Vendors and customers work toward opposite purposes. Customers want to acquire the most at the best quality for the lowest price–or free if they can eliminate the obstacle of money. Vendors want to deliver the least at the highest price. To see this dichotomy at work, head to any automotive dealership, refueling station, or supermarket where price-based competition reigns.

Price-based competition reduces services to commodities. Pricing on services may be more difficult to explain. Vendors must establish their brands and position themselves in the market. In short, vendors must know their value and confirm it. Mark Ritson, writing for Branding Strategy Insider, states, “If your quality is good and your targeting and positioning are right, have confidence in the price you have set and do not consider dropping it.… Something cannot be good and cheap. Don’t be afraid of a premium price or maintaining it in the face of market pressure.”

Tim Cummins’ article “What Price Integrity?” states, “The data consistently shows that politicians and business executives are struggling when it comes to the issue of integrity.” Those executives lose integrity–trust–when they underbid projects for prices they cannot honor. The argument that undercutting the price is necessary to win the project due to unreasonable customer expectations certainly has validity. In such an argument, however, both the customer and the vendor display a lack of integrity.

All other things being equal, value may not depend so much upon the type or quality of service, but upon other intangible aspects such as proximity (“buy local”) or affiliation (membership in a certain organization). Regardless, something must distinguish the chosen vendor from the rest of the competition.

That something is value. Customers who value a service or commodity will pay the vendor’s price. This ties into managing customer expectations. Gurus who advise businesses to under-promise and over-deliver miss the point. That tactic adds often excessive value to the service delivered to the customer who then quickly grows to expect more than what he pays for, which then morphs into the vendor becoming the low-bid provider when competitors’ prices rise.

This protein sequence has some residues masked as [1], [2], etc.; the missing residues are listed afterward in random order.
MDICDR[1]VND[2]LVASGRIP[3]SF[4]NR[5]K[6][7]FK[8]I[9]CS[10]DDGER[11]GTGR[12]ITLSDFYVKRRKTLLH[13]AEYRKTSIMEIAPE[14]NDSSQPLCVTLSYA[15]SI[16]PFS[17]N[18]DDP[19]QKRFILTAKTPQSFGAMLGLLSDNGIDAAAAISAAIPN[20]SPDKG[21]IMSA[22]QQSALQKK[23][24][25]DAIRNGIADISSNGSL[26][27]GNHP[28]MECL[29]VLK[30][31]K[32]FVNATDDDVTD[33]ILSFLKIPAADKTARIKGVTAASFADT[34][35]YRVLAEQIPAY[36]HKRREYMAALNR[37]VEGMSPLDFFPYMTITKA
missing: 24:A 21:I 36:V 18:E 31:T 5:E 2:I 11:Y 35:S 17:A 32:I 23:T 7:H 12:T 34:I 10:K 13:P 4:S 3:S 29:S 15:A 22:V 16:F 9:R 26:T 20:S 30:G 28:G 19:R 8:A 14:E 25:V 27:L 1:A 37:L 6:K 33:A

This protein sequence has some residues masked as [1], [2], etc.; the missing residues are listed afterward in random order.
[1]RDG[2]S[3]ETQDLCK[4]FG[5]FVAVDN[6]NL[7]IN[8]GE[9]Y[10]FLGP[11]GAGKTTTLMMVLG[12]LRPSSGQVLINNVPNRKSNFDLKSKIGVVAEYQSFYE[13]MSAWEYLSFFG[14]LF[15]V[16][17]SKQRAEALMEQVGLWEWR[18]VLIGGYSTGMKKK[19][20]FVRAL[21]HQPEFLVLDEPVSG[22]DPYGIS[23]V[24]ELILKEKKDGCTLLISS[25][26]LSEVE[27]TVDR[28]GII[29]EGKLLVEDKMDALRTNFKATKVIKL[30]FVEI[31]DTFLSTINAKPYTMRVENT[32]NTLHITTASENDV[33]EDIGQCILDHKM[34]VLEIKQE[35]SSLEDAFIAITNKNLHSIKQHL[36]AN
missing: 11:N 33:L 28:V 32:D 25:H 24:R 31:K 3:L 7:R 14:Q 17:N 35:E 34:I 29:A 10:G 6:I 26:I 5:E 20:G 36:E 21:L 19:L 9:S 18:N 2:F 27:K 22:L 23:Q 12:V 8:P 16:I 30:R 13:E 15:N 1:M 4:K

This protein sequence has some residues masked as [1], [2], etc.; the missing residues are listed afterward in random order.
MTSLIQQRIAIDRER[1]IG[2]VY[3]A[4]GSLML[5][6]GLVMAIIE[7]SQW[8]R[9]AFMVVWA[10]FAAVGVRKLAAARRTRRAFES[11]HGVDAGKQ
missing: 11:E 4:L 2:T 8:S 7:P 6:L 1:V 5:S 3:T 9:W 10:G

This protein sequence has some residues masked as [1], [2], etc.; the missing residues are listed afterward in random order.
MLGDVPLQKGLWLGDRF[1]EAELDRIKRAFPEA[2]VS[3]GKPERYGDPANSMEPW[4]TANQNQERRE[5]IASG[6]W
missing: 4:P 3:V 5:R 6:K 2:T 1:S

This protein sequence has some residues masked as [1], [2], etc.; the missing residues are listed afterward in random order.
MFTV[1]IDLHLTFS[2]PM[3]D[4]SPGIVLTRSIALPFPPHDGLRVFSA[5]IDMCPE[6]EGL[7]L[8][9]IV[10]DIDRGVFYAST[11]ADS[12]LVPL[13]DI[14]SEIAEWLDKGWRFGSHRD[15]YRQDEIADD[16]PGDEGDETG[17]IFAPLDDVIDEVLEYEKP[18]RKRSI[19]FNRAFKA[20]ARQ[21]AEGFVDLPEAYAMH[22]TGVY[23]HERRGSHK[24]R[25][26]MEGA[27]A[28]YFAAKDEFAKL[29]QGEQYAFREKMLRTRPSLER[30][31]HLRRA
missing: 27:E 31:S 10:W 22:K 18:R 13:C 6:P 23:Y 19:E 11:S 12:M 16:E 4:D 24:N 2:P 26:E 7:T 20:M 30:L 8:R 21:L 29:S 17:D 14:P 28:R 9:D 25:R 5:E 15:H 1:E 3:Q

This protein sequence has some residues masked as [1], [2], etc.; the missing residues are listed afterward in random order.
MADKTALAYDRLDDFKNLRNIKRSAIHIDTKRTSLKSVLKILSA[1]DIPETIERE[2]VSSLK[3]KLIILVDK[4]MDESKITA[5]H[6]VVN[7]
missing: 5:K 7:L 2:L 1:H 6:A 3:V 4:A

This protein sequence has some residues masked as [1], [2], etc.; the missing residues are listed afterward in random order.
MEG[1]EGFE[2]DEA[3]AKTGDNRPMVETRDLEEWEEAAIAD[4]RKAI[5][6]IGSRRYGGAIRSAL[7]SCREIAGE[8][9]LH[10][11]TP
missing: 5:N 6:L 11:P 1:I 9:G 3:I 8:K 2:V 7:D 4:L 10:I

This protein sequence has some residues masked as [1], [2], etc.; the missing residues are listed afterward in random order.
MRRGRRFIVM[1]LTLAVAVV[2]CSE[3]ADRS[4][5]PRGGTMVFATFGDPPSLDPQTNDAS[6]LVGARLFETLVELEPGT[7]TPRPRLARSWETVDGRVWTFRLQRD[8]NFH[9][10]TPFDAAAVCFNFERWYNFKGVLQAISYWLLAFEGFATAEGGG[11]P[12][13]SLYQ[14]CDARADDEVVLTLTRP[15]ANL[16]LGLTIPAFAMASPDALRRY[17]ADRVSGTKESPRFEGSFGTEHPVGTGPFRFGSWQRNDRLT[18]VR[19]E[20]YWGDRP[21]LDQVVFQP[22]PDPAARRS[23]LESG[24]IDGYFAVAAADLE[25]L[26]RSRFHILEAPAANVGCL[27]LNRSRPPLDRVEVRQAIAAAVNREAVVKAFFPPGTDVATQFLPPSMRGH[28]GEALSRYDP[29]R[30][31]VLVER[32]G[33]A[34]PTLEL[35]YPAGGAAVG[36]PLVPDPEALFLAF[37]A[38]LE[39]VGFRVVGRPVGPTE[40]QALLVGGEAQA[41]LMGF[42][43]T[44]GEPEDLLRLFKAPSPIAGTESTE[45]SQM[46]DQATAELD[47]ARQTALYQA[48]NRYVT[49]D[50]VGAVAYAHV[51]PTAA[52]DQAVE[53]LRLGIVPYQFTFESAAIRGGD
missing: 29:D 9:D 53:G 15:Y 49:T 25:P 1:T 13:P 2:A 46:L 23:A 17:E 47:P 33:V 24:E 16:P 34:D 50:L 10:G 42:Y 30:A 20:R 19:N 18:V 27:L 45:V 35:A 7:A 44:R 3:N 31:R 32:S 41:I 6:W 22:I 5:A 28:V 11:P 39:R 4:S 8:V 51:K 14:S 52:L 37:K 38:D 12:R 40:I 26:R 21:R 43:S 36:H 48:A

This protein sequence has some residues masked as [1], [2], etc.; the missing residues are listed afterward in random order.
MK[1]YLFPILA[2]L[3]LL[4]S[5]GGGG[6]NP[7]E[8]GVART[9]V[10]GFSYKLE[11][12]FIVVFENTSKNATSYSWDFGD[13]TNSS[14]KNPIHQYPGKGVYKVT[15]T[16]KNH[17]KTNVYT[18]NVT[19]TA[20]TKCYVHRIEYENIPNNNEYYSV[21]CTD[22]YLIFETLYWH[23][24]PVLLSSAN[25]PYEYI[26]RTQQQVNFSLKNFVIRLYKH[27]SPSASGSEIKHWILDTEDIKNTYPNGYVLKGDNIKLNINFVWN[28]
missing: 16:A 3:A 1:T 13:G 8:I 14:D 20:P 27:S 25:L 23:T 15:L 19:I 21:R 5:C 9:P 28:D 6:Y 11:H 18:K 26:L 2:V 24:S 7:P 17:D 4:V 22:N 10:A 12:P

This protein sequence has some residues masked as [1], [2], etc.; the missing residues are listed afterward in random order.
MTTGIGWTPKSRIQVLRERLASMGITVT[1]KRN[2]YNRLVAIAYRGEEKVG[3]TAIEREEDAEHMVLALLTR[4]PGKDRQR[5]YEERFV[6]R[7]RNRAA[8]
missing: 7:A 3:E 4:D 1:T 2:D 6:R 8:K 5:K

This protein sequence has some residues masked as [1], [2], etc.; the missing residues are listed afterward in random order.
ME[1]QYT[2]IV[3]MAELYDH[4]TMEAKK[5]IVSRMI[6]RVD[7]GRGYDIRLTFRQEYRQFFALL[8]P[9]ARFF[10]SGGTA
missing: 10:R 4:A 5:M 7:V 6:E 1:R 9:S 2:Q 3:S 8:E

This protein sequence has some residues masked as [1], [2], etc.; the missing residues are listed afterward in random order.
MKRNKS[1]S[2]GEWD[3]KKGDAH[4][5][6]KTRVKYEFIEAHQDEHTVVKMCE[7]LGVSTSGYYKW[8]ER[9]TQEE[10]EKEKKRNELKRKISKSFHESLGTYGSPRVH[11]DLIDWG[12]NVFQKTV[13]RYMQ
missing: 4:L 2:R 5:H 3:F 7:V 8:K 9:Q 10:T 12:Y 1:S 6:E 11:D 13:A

By establishing one’s value, one sets a price on the service and holds firm, promising only what can be delivered. Says Tom Reilly, author of Value-Added Selling, “Buyers want equity—they want to feel that they get at least as good as they give. Equity strikes a balance between expectations and performance.”

This means stopping customers from fixating on price. Writing for the Harvard Business Review, Marco Bertini and Luc Wathieu state, “Constant price undercutting can damage brand equity and erode profit margins. Meanwhile, customers develop low expectations and become disengaged.” In their article, they cite four strategies to establish value and avoid underpricing.

Entrepreneur magazine says, “Thinking about price and value… is at least a two-dimensional problem. That is, you can change the pricing and leave the value alone, or you can change the value and leave the pricing alone. You can also change both value and pricing or leave them both alone.” Each of the three options has an impact upon customer perceptions. Your job is to establish and maintain a perception of good value that balances expectations and performance.